Hi, Animisha. Welcome to Pianoclack!
I do not love the sound of Pianoteq. But, I've made quite a satisfactory peace with it.
I've suspected that a great part of my ability to live with Ptq is that when playing, my focus is almost entirely on learning piano. I've been playing for 7 years now, without help of a teacher, and am realistically at about the RCM Levels 3-4. So, when I sit at the piano, I am easily consumed with developing the techniques necessary to perform the low intermediate level pieces I am confronted with, and not so much concerned about whether the sound is beautiful.
Along the way, I have tried two sampled VSTs. The UVI German Grand was a bust. Though it was tonally beautiful, it had no sustain, which caused me to play everything at a galloping pace to fill the voids between notes. I also have wrestled with Garritan CFX full. I have always found it too bright for my taste. At this moment, the only sampled piano I intend to try is Galaxy Vintage D, but will only do so when I find it on a deeply discounted sale.
With Ptq, I've had romances with the American Steinway D, the Petrof Mistral, and now, the Bechstein D280. I have now played the Bechstein for about 7 months continuously, and it is rarely a distraction. As long as I am not listening for faults, I do not experience faults. These Bechstein months have been productive in terms of me improving my piano playing, as a result.
In a recent thread, someone had kind words about the Petrof Mistral. This piqued my curiosity, so I went back and played it some more. In the process, I tried various adjustments to see if I could have a better experience with it than I had before. One very interesting change, designed to reduce/eliminate some of the high pitch unpleasantness, was to eliminate all microphones above the harp, and use microphones only below the piano. I am not yet finished with these experiments, but have heard enough to believe there might be some untapped potential beneath the piano.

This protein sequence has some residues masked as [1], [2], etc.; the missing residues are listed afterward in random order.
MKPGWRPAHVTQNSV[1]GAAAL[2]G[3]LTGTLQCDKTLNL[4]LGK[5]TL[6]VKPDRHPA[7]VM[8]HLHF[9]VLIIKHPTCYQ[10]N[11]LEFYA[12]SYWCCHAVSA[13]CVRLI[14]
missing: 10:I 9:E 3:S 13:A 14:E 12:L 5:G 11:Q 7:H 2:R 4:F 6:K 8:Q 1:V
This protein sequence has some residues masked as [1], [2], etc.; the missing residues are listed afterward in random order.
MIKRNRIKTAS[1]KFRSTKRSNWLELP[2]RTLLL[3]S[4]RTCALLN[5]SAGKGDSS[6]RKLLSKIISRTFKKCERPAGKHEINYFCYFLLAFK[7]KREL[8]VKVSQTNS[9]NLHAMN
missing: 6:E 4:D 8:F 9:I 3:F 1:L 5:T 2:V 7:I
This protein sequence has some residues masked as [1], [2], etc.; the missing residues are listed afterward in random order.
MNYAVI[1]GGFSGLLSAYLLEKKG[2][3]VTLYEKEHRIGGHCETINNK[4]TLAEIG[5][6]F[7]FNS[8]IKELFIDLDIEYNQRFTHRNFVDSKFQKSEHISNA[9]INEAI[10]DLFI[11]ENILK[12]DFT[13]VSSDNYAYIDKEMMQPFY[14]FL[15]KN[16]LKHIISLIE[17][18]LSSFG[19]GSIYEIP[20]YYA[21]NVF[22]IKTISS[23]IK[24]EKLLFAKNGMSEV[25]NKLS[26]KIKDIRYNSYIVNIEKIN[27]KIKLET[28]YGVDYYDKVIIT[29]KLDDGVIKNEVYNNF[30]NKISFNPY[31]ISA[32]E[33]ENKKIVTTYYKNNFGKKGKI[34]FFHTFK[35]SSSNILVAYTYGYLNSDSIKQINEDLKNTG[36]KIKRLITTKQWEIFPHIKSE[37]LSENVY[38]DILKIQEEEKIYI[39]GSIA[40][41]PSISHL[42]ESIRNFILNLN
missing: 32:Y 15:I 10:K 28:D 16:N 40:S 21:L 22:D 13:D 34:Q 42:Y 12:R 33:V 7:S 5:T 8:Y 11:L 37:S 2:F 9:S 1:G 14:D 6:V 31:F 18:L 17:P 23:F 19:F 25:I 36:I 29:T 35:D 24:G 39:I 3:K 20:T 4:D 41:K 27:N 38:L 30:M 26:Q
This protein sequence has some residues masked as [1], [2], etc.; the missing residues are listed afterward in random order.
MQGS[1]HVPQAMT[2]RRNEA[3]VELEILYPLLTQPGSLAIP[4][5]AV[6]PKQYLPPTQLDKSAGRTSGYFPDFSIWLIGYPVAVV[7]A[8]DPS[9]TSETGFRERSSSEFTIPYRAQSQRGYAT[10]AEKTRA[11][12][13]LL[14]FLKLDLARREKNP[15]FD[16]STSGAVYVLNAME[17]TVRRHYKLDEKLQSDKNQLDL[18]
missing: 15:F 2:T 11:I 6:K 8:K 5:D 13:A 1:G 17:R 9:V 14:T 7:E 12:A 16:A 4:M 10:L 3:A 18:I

As the preceding paragraph hints at, I feel like there is something wrong with Ptq's microphone system. I never get a pleasant experience when the Ptq microphones are utilized in any of the traditional ACOUSTIC piano microphone arrangements. I feel like Ptq has somehow, some way, gotten the microphone tech all wrong. So, I've been playing outside the box with the microphones. In fact, my current run of success with the Bechstein is due mainly to microphone placement. I started with a decision to mimic the "binaural" experience by using cardiod mics positioned where the pianist's head would be. Encouraged, I went further, and eventually ended up with microphones at the three corners of the piano, all facing in toward the center of the soundboard. The two mics at the pianist end are used in stereo, each with its own channel, with minimal crossing to the other's channel. The third mic, at the far end of the piano, is blended into the two other channels. Much of the nasal, or metallic, or otherwise described nastiness is gone. And, the piano does not sound as distant as it had in my previous configurations.
I suppose the next tweaking adventure will be implementing my "under the piano" microphone efforts with the Bechstein. I think the Bechstein is the best Ptq platform for tinkering because it seems to suffer the least of all from the oft experienced "distant" sound problem.
So, I am a fairly committed Ptq user, though not a 'lover'. I will be proceeding with it for the foreseeable future, at least until my Galaxy Vintage D arrives. And, I suspect I will purchase the next Ptq update.